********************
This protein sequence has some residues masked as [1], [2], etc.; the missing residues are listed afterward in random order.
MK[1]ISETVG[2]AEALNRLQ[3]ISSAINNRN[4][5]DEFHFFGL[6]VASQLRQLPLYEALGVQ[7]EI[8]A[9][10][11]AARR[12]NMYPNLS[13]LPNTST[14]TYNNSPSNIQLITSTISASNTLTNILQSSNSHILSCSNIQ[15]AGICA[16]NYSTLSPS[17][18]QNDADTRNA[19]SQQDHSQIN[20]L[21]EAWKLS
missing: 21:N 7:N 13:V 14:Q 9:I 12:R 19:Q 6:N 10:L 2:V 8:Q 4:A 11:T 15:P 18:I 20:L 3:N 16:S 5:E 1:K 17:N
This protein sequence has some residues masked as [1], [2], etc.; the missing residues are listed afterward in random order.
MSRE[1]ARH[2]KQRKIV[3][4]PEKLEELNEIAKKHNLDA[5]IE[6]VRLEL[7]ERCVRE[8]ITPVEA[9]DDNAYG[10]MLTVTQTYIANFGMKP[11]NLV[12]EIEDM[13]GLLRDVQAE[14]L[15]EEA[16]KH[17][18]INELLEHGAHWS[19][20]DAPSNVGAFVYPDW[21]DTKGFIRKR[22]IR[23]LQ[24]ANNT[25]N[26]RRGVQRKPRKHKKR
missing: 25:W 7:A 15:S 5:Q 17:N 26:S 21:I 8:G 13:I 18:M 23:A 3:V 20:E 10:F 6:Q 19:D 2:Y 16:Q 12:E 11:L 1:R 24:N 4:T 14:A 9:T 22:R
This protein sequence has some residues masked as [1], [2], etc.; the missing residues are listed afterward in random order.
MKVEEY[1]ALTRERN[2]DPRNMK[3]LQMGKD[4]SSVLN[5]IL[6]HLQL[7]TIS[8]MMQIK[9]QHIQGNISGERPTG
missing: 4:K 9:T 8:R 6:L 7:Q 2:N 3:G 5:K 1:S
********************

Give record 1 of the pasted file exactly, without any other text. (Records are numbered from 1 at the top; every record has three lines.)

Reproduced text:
This protein sequence has some residues masked as [1], [2], etc.; the missing residues are listed afterward in random order.
MK[1]ISETVG[2]AEALNRLQ[3]ISSAINNRN[4][5]DEFHFFGL[6]VASQLRQLPLYEALGVQ[7]EI[8]A[9][10][11]AARR[12]NMYPNLS[13]LPNTST[14]TYNNSPSNIQLITSTISASNTLTNILQSSNSHILSCSNIQ[15]AGICA[16]NYSTLSPS[17][18]QNDADTRNA[19]SQQDHSQIN[20]L[21]EAWKLS
missing: 21:N 7:N 13:V 14:Q 9:I 12:R 19:Q 6:N 10:L 2:V 8:Q 4:A 11:T 15:P 18:I 20:L 3:N 16:S 5:E 1:K 17:N